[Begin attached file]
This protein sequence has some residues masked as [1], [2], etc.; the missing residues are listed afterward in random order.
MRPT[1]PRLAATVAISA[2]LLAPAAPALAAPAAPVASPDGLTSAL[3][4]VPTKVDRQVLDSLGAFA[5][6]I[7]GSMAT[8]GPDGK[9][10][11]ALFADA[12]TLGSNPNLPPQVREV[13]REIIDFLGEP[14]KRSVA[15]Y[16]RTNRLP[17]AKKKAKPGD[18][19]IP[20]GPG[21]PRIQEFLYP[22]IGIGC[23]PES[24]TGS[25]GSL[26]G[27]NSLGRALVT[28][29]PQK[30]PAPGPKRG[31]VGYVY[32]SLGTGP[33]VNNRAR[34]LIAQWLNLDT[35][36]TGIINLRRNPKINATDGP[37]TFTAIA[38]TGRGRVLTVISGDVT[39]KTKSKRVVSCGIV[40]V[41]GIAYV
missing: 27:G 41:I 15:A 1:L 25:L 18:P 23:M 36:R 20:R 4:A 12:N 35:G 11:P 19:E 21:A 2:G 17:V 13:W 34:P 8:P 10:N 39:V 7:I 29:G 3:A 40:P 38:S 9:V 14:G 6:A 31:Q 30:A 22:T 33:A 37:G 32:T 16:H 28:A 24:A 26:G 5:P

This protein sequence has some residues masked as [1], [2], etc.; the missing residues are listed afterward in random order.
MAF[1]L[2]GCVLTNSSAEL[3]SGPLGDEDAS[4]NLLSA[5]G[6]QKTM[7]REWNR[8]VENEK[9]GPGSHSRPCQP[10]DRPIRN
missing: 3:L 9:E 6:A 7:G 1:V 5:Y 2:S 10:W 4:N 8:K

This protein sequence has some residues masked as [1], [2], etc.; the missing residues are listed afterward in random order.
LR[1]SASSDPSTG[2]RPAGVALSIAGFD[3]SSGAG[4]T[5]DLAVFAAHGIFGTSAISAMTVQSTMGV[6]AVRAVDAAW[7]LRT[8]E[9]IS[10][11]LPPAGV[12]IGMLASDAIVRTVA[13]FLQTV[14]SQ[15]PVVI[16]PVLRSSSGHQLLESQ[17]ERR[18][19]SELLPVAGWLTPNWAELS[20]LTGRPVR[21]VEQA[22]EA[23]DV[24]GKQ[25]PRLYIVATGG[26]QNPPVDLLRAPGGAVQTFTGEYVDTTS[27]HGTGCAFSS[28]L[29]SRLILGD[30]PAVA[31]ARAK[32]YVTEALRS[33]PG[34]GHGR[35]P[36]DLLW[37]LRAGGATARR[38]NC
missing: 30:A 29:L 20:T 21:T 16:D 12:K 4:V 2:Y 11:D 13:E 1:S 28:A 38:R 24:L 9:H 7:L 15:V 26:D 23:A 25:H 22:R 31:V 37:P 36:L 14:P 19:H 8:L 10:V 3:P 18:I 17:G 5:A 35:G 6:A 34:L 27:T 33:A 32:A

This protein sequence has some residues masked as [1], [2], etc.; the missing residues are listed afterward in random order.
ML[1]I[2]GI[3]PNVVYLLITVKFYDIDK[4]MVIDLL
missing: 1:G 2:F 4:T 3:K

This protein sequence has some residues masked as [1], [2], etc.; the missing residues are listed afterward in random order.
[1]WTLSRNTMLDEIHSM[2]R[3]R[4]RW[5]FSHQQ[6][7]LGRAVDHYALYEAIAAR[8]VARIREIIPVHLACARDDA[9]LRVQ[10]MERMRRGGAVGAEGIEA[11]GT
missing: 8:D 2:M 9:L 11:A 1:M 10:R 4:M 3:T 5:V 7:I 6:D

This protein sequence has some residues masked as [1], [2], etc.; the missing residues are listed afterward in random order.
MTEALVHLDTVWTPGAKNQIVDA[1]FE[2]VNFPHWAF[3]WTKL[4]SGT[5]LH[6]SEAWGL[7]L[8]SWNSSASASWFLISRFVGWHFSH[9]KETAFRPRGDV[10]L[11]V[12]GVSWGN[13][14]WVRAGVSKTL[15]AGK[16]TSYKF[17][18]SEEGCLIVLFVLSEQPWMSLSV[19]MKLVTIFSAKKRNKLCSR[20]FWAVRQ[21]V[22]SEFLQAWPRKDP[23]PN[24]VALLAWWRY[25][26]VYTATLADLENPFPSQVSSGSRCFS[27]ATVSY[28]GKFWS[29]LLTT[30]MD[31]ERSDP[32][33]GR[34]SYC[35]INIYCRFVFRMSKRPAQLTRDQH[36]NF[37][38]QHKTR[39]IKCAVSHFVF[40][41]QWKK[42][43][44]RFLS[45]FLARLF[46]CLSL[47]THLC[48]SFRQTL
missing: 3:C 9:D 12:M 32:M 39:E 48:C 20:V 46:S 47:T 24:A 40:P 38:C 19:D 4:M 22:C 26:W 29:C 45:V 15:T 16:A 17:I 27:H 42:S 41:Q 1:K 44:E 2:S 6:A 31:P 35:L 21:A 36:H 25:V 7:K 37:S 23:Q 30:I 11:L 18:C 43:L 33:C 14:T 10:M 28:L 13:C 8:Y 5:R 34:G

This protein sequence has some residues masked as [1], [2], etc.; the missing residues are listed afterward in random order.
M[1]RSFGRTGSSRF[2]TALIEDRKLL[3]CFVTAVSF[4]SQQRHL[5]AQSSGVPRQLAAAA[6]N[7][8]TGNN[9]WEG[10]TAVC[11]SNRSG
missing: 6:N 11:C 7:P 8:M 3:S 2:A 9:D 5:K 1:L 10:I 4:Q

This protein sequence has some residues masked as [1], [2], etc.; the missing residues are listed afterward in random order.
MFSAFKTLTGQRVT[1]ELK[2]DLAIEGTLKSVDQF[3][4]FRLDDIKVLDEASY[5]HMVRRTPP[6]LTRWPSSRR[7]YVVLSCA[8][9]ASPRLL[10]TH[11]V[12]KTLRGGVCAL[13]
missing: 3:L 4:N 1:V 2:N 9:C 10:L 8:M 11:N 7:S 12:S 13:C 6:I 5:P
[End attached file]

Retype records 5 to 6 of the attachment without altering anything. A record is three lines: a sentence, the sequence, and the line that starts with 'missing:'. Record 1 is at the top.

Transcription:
This protein sequence has some residues masked as [1], [2], etc.; the missing residues are listed afterward in random order.
[1]WTLSRNTMLDEIHSM[2]R[3]R[4]RW[5]FSHQQ[6][7]LGRAVDHYALYEAIAAR[8]VARIREIIPVHLACARDDA[9]LRVQ[10]MERMRRGGAVGAEGIEA[11]GT
missing: 8:D 2:M 9:L 11:A 1:M 10:R 4:M 3:T 5:V 7:I 6:D

This protein sequence has some residues masked as [1], [2], etc.; the missing residues are listed afterward in random order.
MTEALVHLDTVWTPGAKNQIVDA[1]FE[2]VNFPHWAF[3]WTKL[4]SGT[5]LH[6]SEAWGL[7]L[8]SWNSSASASWFLISRFVGWHFSH[9]KETAFRPRGDV[10]L[11]V[12]GVSWGN[13][14]WVRAGVSKTL[15]AGK[16]TSYKF[17][18]SEEGCLIVLFVLSEQPWMSLSV[19]MKLVTIFSAKKRNKLCSR[20]FWAVRQ[21]V[22]SEFLQAWPRKDP[23]PN[24]VALLAWWRY[25][26]VYTATLADLENPFPSQVSSGSRCFS[27]ATVSY[28]GKFWS[29]LLTT[30]MD[31]ERSDP[32][33]GR[34]SYC[35]INIYCRFVFRMSKRPAQLTRDQH[36]NF[37][38]QHKTR[39]IKCAVSHFVF[40][41]QWKK[42][43][44]RFLS[45]FLARLF[46]CLSL[47]THLC[48]SFRQTL
missing: 3:C 9:D 12:M 32:M 39:E 48:C 20:V 46:S 47:T 24:A 40:P 38:C 19:D 4:M 22:C 26:W 29:C 45:V 15:T 16:A 17:I 27:H 42:S 41:Q 1:K 44:E 2:S 6:A 31:P 35:L 21:A 36:H 25:V 7:K 37:S 23:Q 30:I 11:L 18:C 43:L 33:C 14:T 10:M 28:L 13:C 8:Y 5:R 34:G